Corbin Clay is the founder of Azure Furniture Co. in Denver, Colorado. The company collaborates with local sawmills, the Colorado State University Forestry Department, and the U.S. Forest Service to transform otherwise unused beetle kill trees into elegant, high-quality furniture. The blue-gray color of the Pine gives dramatic natural character to Azure Furniture Co. products without diminishing the strength or integrity of the wood. As part of our ongoing look at innovation in woodworking, Timber Products Company recently caught up with Clay to talk about sustainability and how he develops new products.
Timber Products Company: What are you seeing in the marketplace when it comes to sustainability? Are customers asking for certified wood?
Clay: Yes, sustainability is growing in our industry in particular. It’s almost harder to find noncertified wood than it is to find FSC- or SFI-certified material these days. I think it’s the growth of the health-conscious consumer who wants a certified product and low-formaldehyde finish. Industries usually chase culture and our culture, has started to ask where things come from. For example, how can a company sell a $99 table that was produced halfway around the world and shipped to our country? What’s in it? That’s not making sense to today’s consumer.
TPC: As a young business, what are the challenges that you are facing?
Clay: Our biggest challenge now is managing our growth. That means bringing in revenue to keep the lights on, covering staffing costs and being more active in our marketing. From a production side, managing our equipment acquisitions is huge. We do everything by hand right now, which is very expensive, and are looking into equipment investments. That’s a big step that we are still considering.
TPC: What are some ways you innovate with your designs and products?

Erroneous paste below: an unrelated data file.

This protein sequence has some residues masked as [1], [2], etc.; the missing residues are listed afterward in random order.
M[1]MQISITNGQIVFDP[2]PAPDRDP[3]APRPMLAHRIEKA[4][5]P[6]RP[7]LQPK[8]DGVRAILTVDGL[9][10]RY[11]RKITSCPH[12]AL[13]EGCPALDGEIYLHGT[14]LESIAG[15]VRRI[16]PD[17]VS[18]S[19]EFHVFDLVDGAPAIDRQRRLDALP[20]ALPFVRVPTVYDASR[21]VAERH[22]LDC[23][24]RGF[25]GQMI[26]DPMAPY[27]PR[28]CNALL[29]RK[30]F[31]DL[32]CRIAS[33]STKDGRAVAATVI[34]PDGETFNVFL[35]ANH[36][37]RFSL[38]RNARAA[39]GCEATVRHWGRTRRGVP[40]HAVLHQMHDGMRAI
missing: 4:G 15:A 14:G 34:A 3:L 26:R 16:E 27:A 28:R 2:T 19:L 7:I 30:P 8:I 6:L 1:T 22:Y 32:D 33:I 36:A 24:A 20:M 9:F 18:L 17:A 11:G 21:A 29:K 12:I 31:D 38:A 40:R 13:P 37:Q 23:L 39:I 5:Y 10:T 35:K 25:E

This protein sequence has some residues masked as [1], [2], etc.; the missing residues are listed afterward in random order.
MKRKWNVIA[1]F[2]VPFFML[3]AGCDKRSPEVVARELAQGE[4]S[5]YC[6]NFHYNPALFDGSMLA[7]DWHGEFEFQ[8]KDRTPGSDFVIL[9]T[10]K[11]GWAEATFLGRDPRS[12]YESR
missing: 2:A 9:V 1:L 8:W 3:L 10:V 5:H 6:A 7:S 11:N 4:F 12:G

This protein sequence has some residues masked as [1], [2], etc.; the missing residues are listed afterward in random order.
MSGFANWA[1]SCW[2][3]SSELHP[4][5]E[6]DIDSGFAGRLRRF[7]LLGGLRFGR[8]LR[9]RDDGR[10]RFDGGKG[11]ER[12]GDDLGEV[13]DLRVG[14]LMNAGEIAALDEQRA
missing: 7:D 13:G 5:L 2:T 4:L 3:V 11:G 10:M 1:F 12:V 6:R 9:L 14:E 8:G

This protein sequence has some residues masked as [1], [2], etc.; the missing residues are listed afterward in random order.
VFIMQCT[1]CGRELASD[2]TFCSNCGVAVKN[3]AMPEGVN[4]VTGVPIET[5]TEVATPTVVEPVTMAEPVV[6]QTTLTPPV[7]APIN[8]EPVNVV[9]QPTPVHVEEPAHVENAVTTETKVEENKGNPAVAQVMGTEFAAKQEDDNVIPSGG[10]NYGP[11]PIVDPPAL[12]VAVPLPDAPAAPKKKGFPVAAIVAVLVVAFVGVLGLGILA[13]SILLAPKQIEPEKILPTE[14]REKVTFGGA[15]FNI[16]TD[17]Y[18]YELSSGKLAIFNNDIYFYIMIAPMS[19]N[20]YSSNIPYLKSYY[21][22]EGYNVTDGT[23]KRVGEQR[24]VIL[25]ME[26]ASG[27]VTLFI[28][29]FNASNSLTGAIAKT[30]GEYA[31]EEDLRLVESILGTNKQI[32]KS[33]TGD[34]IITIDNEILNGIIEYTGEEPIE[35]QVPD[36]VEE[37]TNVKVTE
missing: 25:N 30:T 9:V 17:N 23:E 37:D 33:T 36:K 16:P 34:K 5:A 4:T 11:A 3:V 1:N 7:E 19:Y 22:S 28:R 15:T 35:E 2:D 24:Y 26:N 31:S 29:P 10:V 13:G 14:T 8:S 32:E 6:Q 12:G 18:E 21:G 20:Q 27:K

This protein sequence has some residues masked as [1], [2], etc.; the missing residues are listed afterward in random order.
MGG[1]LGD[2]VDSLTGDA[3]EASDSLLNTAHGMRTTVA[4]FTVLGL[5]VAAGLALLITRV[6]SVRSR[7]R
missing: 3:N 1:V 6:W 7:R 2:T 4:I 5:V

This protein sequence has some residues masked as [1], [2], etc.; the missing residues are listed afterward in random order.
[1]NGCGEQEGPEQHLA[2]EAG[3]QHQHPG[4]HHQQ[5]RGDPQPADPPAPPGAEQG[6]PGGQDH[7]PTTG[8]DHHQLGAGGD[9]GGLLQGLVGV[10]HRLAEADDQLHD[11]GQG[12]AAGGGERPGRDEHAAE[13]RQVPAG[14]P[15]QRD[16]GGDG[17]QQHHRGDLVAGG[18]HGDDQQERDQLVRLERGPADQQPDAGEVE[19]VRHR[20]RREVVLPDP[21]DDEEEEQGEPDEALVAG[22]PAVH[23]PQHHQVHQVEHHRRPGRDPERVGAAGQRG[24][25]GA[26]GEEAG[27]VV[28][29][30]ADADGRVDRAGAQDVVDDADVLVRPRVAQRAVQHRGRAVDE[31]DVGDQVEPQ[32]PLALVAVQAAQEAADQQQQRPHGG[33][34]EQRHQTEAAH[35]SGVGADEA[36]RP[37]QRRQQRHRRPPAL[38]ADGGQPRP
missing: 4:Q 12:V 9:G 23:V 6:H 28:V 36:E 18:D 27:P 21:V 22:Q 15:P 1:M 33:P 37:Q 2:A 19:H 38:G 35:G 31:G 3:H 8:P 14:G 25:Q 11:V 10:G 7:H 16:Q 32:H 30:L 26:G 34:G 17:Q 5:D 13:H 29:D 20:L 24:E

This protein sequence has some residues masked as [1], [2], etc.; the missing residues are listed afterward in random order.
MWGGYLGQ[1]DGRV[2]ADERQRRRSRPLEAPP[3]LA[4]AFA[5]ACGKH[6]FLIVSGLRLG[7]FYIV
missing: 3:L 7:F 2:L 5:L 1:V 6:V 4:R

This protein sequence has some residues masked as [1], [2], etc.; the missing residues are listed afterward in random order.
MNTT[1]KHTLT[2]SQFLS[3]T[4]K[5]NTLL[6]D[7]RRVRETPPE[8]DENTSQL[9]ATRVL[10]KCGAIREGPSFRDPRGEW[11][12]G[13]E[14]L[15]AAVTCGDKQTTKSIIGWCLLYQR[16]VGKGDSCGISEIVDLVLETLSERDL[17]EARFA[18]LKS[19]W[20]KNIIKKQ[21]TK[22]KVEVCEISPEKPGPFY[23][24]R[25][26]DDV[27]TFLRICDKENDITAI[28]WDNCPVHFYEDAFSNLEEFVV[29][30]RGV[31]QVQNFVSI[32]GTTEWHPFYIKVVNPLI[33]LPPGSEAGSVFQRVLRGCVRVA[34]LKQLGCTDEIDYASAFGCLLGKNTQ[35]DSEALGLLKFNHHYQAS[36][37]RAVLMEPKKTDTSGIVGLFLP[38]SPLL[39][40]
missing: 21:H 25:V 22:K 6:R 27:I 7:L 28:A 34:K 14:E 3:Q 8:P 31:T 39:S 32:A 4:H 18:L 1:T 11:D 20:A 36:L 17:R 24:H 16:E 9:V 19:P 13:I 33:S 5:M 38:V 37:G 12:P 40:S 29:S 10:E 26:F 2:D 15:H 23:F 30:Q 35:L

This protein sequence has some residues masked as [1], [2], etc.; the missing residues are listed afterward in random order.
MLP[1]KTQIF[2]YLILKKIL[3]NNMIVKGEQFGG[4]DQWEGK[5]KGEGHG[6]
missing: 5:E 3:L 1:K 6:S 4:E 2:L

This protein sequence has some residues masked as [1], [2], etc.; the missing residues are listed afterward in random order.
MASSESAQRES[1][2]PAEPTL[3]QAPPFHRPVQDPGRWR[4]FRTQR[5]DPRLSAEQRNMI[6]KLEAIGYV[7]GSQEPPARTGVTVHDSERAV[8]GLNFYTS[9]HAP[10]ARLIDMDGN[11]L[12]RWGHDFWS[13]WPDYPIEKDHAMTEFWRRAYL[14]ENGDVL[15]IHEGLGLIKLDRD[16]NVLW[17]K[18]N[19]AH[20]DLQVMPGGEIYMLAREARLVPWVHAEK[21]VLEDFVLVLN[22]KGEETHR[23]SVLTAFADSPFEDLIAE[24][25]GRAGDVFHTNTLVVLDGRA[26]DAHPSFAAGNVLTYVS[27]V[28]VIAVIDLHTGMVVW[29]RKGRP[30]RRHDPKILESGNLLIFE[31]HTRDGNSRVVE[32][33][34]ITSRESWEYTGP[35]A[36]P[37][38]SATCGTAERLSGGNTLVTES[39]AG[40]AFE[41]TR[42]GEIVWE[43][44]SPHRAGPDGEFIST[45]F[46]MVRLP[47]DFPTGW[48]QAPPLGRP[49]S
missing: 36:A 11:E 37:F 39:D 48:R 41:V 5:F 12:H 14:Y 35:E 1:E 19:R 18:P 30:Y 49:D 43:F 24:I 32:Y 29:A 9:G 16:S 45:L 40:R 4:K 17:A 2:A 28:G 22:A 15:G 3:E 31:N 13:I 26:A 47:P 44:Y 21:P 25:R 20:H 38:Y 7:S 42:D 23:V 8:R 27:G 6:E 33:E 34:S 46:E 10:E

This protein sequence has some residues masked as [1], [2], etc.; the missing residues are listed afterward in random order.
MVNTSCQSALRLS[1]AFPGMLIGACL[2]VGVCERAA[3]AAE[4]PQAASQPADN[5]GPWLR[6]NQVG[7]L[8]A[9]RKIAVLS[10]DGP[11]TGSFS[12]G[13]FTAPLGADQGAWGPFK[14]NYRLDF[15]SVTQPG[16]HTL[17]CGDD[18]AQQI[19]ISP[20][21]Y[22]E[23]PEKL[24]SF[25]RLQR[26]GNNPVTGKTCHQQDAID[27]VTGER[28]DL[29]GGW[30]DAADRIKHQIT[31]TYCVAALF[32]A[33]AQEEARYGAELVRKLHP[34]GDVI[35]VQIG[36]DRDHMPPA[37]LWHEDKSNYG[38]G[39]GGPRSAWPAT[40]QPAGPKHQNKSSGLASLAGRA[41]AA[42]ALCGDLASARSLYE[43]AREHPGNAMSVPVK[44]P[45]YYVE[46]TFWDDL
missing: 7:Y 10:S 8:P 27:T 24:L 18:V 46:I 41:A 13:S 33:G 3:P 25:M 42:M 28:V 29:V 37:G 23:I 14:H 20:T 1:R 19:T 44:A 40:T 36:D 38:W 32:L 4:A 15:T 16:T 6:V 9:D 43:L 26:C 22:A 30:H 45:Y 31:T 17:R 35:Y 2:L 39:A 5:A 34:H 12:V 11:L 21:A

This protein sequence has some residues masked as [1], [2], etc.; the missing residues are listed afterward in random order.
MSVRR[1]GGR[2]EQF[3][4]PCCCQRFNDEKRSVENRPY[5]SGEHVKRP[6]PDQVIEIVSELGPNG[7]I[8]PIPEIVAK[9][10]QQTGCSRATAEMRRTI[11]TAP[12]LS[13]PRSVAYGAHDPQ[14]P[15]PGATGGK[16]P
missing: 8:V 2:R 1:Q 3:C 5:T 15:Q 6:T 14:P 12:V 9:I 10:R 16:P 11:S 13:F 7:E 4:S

Clay: We listen to our consumers and treat them as a default focus group. If we hear enough people say we should offer upholstered furniture, then we will do it. The nice thing about being a small business is how agile you can be. We can chase trends and prototype rapidly. We just released a table that was designed, engineered, prototyped and built in a week. We lean a little toward modern in our designs and have a very Scandinavian aesthetic, so we can stay true to our style and still innovate with new products like dining room table styles or bathroom vanities.
TPC: How much do you lean on suppliers for not only materials, but advice and consultation?
Clay: We rely pretty heavily on our suppliers for both information and assistance, especially with new products like hardware and finishes. We work with them to help with R&D, so they listen to us, and we listen to them. It’s a good relationship. It’s important to rely on your suppliers because we’re furniture builders, we’re not lumber experts.
TPC: What advice would you give to younger woodworkers?
Clay: The most important piece of advice for aspiring woodworker is to find your niche. Look for voids in the market and identify where you want to be. The custom cabinetry and furniture markets are saturated. I wouldn’t want to compete against a cabinet company that has been building cabinets for 30 years. You want to be able to say, “We are the only company doing this or, we’re the best at making this.” Find a niche and run with it, and it’s OK to fail. We made a lot of ugly furniture as well as mistakes early on. You know, it’s one thing if you just throw your hat in after a year of hardship and give up. There’s no doubt there’s a lot of sacrifice with being a new business. It’s also intelligent and strategic to say, “This isn’t a lucrative venture; we need to rethink our strategy.” I think that’s totally fine.
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